The urge to gain or hold onto power over other people is a prominent motive for the characters in Shakespeare’s plays, as it is in many – if not most – aspects of human life. Shakespeare’s kings, tyrants, military and ecclesiastical leaders, and also his parents, siblings, and even his lovers are in many scenes of any play trying to wrest or retain power, to have some sort of control over someone else, or the nation, or simply the situation at hand.
“To listen is to cede power, however briefly.”
~ Brenda Walker, TLS Aug. 21, 2020
The urge to gain or hold onto power over other people is a prominent motive for the characters in Shakespeare’s plays, as it is in many – if not most – aspects of human life. Shakespeare’s kings, tyrants, military and ecclesiastical leaders, and also his parents, siblings, and even his lovers are in many scenes of any play trying to wrest or retain power, to have some sort of control over someone else, or the nation, or simply the situation at hand. While kings and generals have larger issues of power, they too may have wives, children or lovers who contradict them and their wishes, and engage them in a struggle for control. A witty, amorous, deluded, or sometimes deadly conflict between a woman and a man occurs in virtually every play of Shakespeare’s, and may well be at the heart of it. Some of these characters, particularly in the comedies, do find a way to resolve the power struggle, even if briefly, while in the tragedies and ‘problem plays’ the abuse of power has an unhappy result.
Power struggles between men and women are shaped to some extent by the restrictions, usually on women’s behaviour, imposed by any given society. In terms of legal rights and social position, women in Renaissance England had far less power than men, and in some of Shakespeare’s imagined worlds they had even less – as in the quasi-mythological Athens of A Midsummer Night’s Dream where the plot is set in motion by Hermia’s father determination to invoke a city law giving a girl’s father the right to make her marry, on pain of death, the man he chooses for her. For the most part, however, in the tragedies as well as the comedies, Shakespeare’s women select the men who please them, rather than the choices of their male relatives.
Antonio: Well, niece, I trust you will be ruled by your father.
Beatrice: Yes, faith, it is my cousin’s duty to make curtsy and say ‘Father, as it please you’: but yet for all that, cousin, let him be a handsome fellow, or else make another curtsy and say “Father, as it please me.’ (Much Ado, II, i)
Of course, both parent and daughter may make a bad choice. But it is worth remembering that for most of Shakespeare’s working life England was governed, directly and very effectively, by a woman – Elizabeth I, whose marital options were a subject of great public interest and concern. Deciding who to marry, or not to marry at all, was the prerogative of the Queen, and many of Shakespeare’s young women make it their prerogative as well, in defiance of masculine authority. The gentle Desdemona defies her father to marry Othello, whose stirring stories of his struggles and adventure have won her love. Ophelia, on the other hand, is deterred from responding to Hamlet’s overtures of love by the cautious advice of her brother and her father: unsure whom to believe, or listen to, she chooses Polonius over Hamlet.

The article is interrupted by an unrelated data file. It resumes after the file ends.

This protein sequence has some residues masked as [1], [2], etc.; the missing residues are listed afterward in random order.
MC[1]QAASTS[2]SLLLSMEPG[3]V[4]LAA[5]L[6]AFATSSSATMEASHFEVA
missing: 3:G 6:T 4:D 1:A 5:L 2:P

Just as Desdemona’s love is awakened by listening to Othello’s stories, Shakespeare often shows love, with a consequent relinquishment of the desire to dominate or defeat, following from an attentive hearing of another person’s account or story. The wise young women in Shakespeare’s plays listen – to both words and the subtext behind them, and the wise men do likewise, sensing who is most worth listening to. Lear is given wise counsel by both Cordelia and Kent, but prefers the deceptive flattery offered by his other daughters. Othello, alas, listens to Iago’s poisonous insinuations, rather than to Desdemona, and hears her innocent comments in the sickly-green light of his awakened jealousy. In the great comedies, however, intelligent listening enables the principal characters to distinguish truth from flattery, and a genuine love from a passion which seeks domination and power.
The two most powerful characters in Twelfth Night, the Duke Orsino and Countess Olivia, imagine themselves to be in love – the Duke with Olivia, and Olivia with the youth she imagines to be Orsino’s page (actually Viola, in male garb). Orsino’s romantic posturing (“if Music be the food of love, play on; give me excess of it. . .”) is just that: he seems actually in love with his own role as lover, and will not listen to Olivia’s firm refusals. Viola quickly falls in love with Orsino, but cannot reveal her true identity. Serving as his page boy, she is goaded by his callow remarks about the superficiality of women and their incapability of true feeling, and tells him a story – speaking indirectly of her own love for him.
“I know,” she says,
Too well what love women to men may owe:
In faith, they are as true of heart as we.
My father had a daughter loved a man,
As it might be, perhaps, were I a woman,
I should your lordship.
Orsino: And what’s her history?
Viola: A blank, my Lord. She never told her love.,
But let concealment, like a worm i’th’bud,
Feed on her damask cheek: she pined in thought,
And with a green and yellow melancholy
She sat like patience on a monument,
Smiling at grief. Was this not love indeed?
With the sad story of her supposed sister’s love, Viola catches Orsino’s interest, and attention; he asks questions about the sister, and at the climax of the play remembers Viola’s words and claims her love. In the spate of romantic coincidences which conclude the play, Orsino finds that the love which his wealth, power and threats cannot achieve for him is eventually granted through his memory of Viola’s words.